Almost a third of buildings in England identified as having Grenfell-style flammable cladding have yet to undergo work to remove it, according to Government data.
A total of 458 high-rise residential and publicly owned buildings were found to have aluminium composite material (ACM) cladding, an increase of three since the end of June.
Unsafe ACM cladding systems remain on 243 buildings while remediation has not started at 135 (29.4%) of these as of July 31, the Ministry of Housing, Communities and Local Government (MHCLG) said.
Of this figure, 90 have a remediation plan while 39 reported an “intent to remediate and are developing plans” and the proposals are “unclear/awaiting further advice” for six.
MHCLG’s statistics also show ACM cladding systems are no longer in place at 215 buildings (47%).
The department said: “There are 243 high-rise residential and publicly owned buildings still with ACM cladding systems unlikely to meet building regulations in England – a decrease of three since the end of June.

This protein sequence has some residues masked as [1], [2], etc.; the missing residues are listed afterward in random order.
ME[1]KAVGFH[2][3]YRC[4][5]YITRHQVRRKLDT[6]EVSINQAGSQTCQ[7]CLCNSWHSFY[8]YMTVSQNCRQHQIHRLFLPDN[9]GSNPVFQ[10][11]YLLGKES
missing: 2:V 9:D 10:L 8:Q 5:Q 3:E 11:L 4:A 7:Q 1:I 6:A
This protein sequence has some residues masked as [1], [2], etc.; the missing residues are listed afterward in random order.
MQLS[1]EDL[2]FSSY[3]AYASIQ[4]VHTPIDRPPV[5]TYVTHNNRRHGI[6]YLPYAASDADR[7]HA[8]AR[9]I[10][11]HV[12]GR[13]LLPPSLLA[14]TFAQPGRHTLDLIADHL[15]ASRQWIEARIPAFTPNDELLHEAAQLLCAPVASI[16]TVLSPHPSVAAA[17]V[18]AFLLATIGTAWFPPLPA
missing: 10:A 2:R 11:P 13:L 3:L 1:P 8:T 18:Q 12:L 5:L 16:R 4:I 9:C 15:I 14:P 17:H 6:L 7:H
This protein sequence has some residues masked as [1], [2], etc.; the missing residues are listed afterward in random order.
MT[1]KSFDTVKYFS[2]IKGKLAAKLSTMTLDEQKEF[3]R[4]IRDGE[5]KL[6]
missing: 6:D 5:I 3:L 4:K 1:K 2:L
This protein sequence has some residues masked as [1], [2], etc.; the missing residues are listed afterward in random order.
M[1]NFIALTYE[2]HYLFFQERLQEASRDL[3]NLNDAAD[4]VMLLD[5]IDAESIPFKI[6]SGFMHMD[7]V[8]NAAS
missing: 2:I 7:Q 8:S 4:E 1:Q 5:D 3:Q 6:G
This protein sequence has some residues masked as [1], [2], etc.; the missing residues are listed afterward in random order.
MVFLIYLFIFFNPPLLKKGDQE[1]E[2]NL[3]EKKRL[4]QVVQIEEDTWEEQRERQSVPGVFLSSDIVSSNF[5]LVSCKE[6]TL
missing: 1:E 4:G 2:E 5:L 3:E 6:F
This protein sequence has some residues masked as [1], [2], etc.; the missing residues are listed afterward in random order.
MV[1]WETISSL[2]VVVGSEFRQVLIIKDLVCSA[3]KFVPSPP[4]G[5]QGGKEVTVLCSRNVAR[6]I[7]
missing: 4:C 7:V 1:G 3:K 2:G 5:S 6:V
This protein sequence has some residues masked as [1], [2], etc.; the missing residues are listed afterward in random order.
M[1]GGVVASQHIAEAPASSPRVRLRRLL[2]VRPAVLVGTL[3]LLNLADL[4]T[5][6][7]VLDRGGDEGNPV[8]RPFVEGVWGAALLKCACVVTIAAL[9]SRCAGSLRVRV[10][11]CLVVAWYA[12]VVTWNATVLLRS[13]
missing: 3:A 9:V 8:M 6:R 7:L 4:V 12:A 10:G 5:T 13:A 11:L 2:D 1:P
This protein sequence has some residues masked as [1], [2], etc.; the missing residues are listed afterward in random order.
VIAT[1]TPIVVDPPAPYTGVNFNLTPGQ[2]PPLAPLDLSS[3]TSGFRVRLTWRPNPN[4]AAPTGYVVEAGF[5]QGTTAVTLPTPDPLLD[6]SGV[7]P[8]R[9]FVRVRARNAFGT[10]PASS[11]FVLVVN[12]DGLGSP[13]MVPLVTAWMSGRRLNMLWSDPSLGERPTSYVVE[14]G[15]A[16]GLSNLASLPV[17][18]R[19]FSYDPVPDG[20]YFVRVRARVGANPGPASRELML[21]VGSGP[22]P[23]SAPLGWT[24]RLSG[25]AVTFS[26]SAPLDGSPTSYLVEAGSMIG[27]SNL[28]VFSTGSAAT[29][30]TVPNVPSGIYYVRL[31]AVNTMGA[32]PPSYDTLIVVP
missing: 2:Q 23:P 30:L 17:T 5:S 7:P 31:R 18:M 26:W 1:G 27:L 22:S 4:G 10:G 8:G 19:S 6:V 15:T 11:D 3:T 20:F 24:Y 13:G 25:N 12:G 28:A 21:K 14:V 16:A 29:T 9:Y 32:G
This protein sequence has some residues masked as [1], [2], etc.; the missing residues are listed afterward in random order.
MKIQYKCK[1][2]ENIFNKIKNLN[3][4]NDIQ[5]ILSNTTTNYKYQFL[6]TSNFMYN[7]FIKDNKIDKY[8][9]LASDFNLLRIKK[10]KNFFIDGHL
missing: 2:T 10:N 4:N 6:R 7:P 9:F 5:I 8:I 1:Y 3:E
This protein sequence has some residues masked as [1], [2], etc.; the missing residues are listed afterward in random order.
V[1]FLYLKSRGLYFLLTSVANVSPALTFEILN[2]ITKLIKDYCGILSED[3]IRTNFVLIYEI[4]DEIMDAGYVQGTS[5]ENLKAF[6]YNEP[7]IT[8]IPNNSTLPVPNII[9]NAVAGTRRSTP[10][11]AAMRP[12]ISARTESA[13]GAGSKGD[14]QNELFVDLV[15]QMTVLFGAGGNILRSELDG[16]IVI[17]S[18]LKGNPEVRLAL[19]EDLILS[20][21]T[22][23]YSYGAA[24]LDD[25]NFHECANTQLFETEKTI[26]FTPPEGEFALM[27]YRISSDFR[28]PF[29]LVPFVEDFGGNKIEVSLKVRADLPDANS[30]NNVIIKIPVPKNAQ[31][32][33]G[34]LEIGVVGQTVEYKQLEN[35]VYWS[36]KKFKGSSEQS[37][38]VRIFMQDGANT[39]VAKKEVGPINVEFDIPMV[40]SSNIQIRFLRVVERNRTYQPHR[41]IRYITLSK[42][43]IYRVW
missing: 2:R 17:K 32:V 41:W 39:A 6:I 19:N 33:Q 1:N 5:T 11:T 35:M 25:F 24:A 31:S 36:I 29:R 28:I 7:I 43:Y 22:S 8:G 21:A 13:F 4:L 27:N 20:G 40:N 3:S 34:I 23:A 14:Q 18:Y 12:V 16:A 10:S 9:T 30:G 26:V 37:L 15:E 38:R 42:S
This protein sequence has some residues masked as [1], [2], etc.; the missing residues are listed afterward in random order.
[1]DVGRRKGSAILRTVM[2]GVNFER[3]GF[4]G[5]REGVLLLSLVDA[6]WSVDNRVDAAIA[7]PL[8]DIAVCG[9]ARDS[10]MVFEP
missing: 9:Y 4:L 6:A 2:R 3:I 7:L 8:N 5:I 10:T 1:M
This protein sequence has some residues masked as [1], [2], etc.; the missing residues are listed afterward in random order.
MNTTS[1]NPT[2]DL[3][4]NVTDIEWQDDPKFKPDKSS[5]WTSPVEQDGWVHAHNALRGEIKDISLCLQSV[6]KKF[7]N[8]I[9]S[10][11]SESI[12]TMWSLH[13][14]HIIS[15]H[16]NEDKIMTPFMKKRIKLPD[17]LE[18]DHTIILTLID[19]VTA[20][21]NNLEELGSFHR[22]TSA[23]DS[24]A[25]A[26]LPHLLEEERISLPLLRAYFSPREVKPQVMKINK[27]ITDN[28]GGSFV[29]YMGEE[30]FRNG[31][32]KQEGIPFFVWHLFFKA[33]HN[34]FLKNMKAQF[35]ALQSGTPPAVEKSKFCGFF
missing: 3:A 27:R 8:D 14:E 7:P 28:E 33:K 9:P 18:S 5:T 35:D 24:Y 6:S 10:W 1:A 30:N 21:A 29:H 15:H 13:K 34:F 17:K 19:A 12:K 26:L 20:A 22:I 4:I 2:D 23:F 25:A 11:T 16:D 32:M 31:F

“Of these, 108 buildings have started remediation – an increase of four since the end of June.”
Buildings where work has not started include 10 social sector residential, 102 private sector residential, five student accommodation, 13 hotels and five listed as publicly owned.
Figures outlining the overall progress show remediation has been fully completed at 158 buildings, works have been completed but awaiting sign-off at 18 buildings, and remediation has started with the cladding removed at 39 buildings.
Labour has previously warned thousands of people remain living in buildings wrapped in cladding which needs replacing and insisted the Covid-19 pandemic cannot be an excuse for failing to take swift action.
MHCLG said: “During Covid-19 restrictions, we know that 81 sites paused work on remediation and, as at July 31, 81% of those have resumed remediation works.”